Foley was notorious for his bad attitude and volatile on-stage shenanigans as much as his blazer made out of duct tape, which is pretty punk rock for a country singer. And punk rock is alive and well in Austin, from the Clash-themed cocktails at The Brixton to the 80s slasher throwback The Ranger, Jenn Wexler’s horror film that premiered at this year’s SXSW. Featuring a gleefully over-the-top performance from Jeremy Holm as the titular ranger that terrorizes the Return Of The Living Dead-inspired teenage punks in his woods, the film oozes an anti-establishment attitude. There’s also a slew of punk artists on the soundtrack, which producer Heather Buckley helped curate. In that vein, anti-SXSW events are as much of a tradition as the actual festival, and heading a little further out of downtown to take in middle-aged punk rockers S.A. Creeper at the Carousel may be just what the doctor ordered when you’ve got a rock ‘n’ roll fever of 110.
And what’s rock ‘n’ roll without a little sex? This One’s For Ladies provides that tenfold. The story of a New Jersey band of African-American male strippers and their fans is outrageously funny and raunchy but switches gears just at the right point to explore the humanity of its subjects, touching on subjects of race, homelessness, and community.
Forty years after his untimely death, audiences can’t get enough of the early rock ‘n’ roll sex symbol, Elvis Presley. Elvis Presley: The Searcher — which will premiere on HBO in April — is a massive tribute to the King Of Rock ‘n’ Roll that features narration from Priscilla Presley, Bruce Springsteen, and Tom Petty, as well as other friends, associates, and bandmates. The effortless cool of Elvis is all over this film: those shaking hips and that smile that was all his. Eschewing cutaways to talking heads, this film focuses on Presley as a working musician through four hours of compelling archival footage. The centerpiece of the film is Elvis’ ’68 Comeback Special, which aired on NBC in December of that year and marked a turning point in Elvis’ career. Director Thom Zimny explained in a post-screening Q&A that Presley was like a boxer fighting for his career in 1968, and that’s why he built this new documentary around that moment in time. The influence of Elvis Presley can still be felt all over Austin, from kids done up in pompadours and Bettie Page bangs dropping “It’s Now Or Never” on the jukebox at The Liberty, to old-timers belting out “I Can’t Help Falling In Love” at Ego’s, which features karaoke all night, every night.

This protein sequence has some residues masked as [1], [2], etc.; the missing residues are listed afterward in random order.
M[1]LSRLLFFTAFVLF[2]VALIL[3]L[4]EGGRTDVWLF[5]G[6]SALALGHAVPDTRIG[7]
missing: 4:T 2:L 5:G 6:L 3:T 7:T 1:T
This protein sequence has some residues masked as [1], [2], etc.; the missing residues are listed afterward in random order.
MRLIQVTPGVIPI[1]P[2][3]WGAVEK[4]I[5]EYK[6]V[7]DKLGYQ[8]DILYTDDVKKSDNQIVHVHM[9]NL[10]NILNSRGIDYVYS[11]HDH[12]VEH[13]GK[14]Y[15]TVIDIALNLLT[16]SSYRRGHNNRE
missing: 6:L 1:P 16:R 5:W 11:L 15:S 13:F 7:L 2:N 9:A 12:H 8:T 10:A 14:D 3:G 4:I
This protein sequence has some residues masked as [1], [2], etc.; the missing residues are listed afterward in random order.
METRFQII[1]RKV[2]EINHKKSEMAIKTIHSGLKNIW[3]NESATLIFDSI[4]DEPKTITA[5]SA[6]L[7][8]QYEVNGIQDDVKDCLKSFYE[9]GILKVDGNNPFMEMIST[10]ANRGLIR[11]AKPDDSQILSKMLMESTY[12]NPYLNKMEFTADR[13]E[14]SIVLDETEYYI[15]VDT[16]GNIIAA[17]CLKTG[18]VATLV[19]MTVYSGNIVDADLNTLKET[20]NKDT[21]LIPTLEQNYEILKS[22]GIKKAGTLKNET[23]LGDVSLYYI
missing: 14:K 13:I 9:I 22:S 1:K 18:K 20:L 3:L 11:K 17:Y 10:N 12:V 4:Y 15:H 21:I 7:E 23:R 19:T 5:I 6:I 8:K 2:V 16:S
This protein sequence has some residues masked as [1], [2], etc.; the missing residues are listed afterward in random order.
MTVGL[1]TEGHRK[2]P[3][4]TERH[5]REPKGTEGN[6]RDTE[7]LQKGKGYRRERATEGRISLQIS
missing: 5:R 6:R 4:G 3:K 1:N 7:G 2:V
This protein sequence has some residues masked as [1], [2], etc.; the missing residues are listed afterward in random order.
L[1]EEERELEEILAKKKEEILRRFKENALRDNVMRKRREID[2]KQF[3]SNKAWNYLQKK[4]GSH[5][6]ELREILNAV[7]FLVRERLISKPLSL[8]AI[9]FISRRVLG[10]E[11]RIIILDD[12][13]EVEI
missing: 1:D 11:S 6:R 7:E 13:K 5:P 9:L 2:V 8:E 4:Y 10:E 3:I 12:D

At first glance, it would seem there are probably few things less rock ‘n’ roll than Mr. Rogers, with his soft demeanor and softer sweaters. While Elvis Presley was bringing mayhem by shaking his hips for the youth of America, Fred Rogers—a Republican minister—was trying to bring something smarter to children’s television. Won’t You Be My Neighbor? looks at the life of the children’s television show host and his mission of kindness. The film is touching, emotional, and very funny, but also isn’t afraid to explore controversial topics suggested by Rogers’ age, religion, and political affiliation. But the thing is, there’s no dirt to be found. Rogers is arguably the most authentically good person to ever grace this earth, and that’s on display in this wonderful documentary. There’s so much fun archival footage of Rogers messing around on the set with the long-haired hippie freaks who were working behind the camera on the show, and even the dirtiest, sleaziest musician probably grew up wanting to be Fred Rogers’ neighbor. Rogers may have looked square, but he never followed the trends and he stayed true to his heart and ideals. That’s rock ‘n’ roll, baby.